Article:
“No one has a significant holding in a superannuation fund,” Barrett said. “You don’t have anyone having… a 5 per cent or 10 per cent ownership stake in a super fund.”
On the related issue of how super funds execute their proxy voting at company AGMs, Barrett pointed to Vanguard founder John Bogle’s 2006 book ‘The Battle for the Soul of Capitalism’ which argued a significant problem at the time in the United States was institutional investors owning greater proportions of share registers, but not exercising their rights of ownership.
The scope of Wilson’s parliamentary inquiry will also include concentration implications of giant passive funds; Vanguard Australia also participated in Wednesday’s hearing.
“When we have strong managers, weak directors, and passive owners, don’t be surprised when the looting begins,” Bogle famously wrote. [Bogle made it clear he had “come across” this quote, and it wasn’t his words].
Australian superannuation funds are “the exact opposite of that,” Barrett said. “They are not passive owners. They haven’t taken their eyes off the road. They haven’t taken their hands off the steering wheel. They exercise their rights of ownership and they’re not conflicted because of the Sole Purpose Test.”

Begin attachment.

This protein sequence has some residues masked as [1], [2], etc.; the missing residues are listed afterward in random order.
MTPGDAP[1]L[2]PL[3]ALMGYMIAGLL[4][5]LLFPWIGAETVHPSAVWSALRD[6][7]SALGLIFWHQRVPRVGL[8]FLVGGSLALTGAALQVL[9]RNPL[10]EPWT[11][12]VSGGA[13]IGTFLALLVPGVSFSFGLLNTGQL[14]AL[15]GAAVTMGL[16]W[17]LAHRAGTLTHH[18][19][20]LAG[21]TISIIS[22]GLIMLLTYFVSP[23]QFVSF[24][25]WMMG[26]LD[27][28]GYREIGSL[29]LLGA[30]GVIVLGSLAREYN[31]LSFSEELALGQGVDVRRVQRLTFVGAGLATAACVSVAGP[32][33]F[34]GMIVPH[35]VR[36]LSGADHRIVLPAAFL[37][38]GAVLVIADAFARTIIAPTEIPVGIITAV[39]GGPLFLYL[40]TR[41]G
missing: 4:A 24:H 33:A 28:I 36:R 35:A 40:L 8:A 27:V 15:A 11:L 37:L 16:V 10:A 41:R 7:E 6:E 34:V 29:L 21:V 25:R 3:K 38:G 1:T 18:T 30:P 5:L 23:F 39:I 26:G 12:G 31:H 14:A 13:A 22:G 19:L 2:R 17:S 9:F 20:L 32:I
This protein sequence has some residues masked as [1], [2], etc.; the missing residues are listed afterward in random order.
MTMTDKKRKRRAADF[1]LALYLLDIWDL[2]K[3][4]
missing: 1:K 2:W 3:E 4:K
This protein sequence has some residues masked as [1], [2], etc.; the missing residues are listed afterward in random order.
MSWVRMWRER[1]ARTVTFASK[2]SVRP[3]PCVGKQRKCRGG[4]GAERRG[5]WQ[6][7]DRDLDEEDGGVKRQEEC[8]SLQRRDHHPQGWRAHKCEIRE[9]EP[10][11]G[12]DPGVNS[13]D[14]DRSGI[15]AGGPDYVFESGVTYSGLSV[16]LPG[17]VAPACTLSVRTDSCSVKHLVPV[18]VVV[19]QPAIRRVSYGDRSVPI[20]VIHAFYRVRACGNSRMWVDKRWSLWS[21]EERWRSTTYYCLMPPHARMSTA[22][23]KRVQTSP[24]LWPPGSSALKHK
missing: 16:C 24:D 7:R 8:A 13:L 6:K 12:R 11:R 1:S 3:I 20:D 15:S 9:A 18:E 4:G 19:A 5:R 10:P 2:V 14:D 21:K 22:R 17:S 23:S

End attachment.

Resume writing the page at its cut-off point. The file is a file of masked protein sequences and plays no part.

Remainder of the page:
Australian funds’ current proxy voting practices are themselves a response to concerns two decades ago that funds weren’t doing enough on boards to exercise their rights of ownership, he said.
David Gallagher, Visiting Fellow at the RoZetta Institute and Managing Director at Sandstone Capital, said funds’ growing internal teams made them increasingly capable of understanding the issues facing companies, leading them to gradually rely less on advice from proxy firms that provide recommendations to asset owners around how to vote at AGMs.
But proxy firms’ recommendations will still be important in the process, and it is important that trustees feel the freedom not to follow their advice, he said.
Regarding the parliamentary inquiry into concentration of ownership by superannuation funds, and potential collusion, Gallagher said he hoped the review was “not going to be partisan” and ensure the best interests of super fund members are looked after.
Empirical research shows governance oversight is an important input in holding boards of directors and their management to account, Gallagher said, and fiduciaries should indeed be voting their shares.
“Super funds these days are highly sophisticated investors,” Gallagher said. “They have mountains of money that they’re responsible for, a lot of them run internal teams, they are across all the issues, they hire good people.
“I think there’s a lot of ideology in this debate and certainly I think it’s unnecessary. It’s one thing to question an issue and say: ‘Here’s a problem because the facts say this.’ But I don’t see that there is a problem at this present time.”